x Abu Dhabi, UAEThursday 20 July 2017

UAE Olympic flagbearer Sheikh Saeed hopes honour will be lucky charm

Sheikh Ahmed bin Hasher was the UAE's flagbearer at the 2004 Olympics, before going on to win gold - now Sheikh Saeed bin Maktoum Al Maktoum hopes to follow in his footsteps.

Sheikh Ahmed Mohammed Hasher al Maktoum displays his medal after winning the UAE's first ever gold in 2004
Sheikh Ahmed Mohammed Hasher al Maktoum displays his medal after winning the UAE's first ever gold in 2004

DUBAI // The UAE's Olympic contingent hope the duty of being the nation's flag-bearer will work as well for Sheikh Saeed bin Maktoum Al Maktoum as it did for his fellow shooter Sheikh Ahmed bin Hasher eight years ago.

The gold that Sheikh Ahmed claimed by winning the double trap event in Athens in 2004 remains the lone Olympic medal to have been won by the UAE to date.

He did so a few days after carrying the nation's flag at the opening ceremony, an honour that will be taken up by Sheikh Saeed in London next week. He will look to bring the experience of three previous Olympics to bear when he performs in the skeet, three days after leading the UAE's competitors at the opening ceremony in the Olympic Stadium.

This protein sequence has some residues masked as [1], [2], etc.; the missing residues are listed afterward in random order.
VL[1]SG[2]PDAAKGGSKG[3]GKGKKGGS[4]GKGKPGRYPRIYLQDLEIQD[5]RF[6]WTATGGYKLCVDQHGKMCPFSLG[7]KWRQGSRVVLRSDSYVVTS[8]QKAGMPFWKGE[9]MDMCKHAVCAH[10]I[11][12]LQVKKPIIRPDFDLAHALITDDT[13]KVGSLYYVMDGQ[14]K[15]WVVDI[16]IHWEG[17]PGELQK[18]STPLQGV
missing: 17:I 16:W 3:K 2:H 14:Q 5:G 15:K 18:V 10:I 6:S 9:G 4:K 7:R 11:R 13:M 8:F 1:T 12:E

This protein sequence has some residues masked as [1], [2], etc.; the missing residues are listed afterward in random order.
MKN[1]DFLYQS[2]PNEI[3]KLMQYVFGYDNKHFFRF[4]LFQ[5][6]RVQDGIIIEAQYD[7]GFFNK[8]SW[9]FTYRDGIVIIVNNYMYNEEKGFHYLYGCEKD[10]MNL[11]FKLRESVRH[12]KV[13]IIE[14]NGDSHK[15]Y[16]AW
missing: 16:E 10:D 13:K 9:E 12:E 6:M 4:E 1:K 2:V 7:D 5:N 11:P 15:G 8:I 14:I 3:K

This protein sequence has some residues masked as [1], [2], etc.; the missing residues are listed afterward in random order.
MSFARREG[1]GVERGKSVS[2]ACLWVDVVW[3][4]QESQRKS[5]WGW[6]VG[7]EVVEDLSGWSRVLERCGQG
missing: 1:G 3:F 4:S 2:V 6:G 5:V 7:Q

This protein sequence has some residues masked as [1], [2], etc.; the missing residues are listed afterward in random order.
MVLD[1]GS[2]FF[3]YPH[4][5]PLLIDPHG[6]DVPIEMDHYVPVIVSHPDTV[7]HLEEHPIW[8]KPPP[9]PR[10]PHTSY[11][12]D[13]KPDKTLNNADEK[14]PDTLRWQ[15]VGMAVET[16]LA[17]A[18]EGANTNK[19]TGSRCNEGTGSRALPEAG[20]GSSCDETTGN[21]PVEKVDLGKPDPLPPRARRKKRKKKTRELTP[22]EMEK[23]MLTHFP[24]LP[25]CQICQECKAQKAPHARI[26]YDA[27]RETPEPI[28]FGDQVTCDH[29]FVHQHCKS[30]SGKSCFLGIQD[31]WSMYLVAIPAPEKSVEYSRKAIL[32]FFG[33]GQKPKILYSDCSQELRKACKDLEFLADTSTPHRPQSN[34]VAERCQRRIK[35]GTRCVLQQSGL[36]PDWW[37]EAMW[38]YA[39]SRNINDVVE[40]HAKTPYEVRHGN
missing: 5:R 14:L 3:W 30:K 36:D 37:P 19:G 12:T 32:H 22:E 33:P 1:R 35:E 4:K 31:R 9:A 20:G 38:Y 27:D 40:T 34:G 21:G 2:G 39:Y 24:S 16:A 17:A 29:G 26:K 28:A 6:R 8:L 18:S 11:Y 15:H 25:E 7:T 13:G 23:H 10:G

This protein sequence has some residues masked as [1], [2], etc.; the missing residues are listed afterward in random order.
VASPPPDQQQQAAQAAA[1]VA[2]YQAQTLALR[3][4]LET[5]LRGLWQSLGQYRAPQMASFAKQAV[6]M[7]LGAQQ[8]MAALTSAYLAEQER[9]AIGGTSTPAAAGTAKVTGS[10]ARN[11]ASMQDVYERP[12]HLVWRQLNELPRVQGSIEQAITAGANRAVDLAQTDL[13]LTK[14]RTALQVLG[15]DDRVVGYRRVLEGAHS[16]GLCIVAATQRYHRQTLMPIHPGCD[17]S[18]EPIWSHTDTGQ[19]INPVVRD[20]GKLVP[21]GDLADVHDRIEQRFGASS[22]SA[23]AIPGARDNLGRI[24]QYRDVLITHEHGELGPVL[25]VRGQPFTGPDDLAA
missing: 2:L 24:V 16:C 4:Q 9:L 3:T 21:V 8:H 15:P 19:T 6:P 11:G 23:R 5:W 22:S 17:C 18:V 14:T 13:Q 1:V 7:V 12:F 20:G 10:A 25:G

Along with his national shooting team colleague Sheikh Juma bin Dalmook, who competes in the double trap discipline, he is regarded as the best chance for a medal at the Games.

"Sheikh Saeed and Sheikh Juma are very hard workers," said Rustam Yambulatov, the trap coach of the national shooting team, who took a silver medal for the Soviet Union at the 1980 Games in Moscow.

"People [in the UAE team] love shooting. They concentrate fully on this: not business, only shooting and prayers."

Sheikh Saeed is greatly respected within the UAE tour party to the Games, both for his performances on the international stage as well as his work ethic.

He is renowned for his relentless pursuit of excellence. He will travel to London directly from Italy, where he has been undertaking a long-term training camp under the supervision of his coach, Leonas Molotokas.

When he is in the UAE, he trains at Jebel Ali Shooting Club, where he has asked for the walls on his private range to be extended upwards to alter depth perception and make visualising the clay targets more testing.

"We feel that with some luck in the shooting we can do well," said Ahmad Al Kamali, who is the president of the UAE Athletics Federation and a member of the country's London 2012 tour party.

"Sheikh Saeed has 15 years experience and everybody would love him to win. He is one of the senior competitors and he definitely has a chance."

It is a marker of shooting's standing at the pinnacle of sporting achievement in this country that competitors from its various disciplines have been flag-bearers at three of the past four Olympics.

Nabil Abdul Tahlak, who competed in the men's 10 metre air rifle led the UAE contingent at the opening ceremony in Atlanta 16 years ago.

Sheikh Ahmed then did the same ahead of each of the following two Games, first in Sydney in 2000, then in Greece where he won gold four years later.

Sheikha Maitha bint Mohammed bin Rashid completed the duty before competing in taekwondo in Beijing last time around.

 

pradley@thenational.ae

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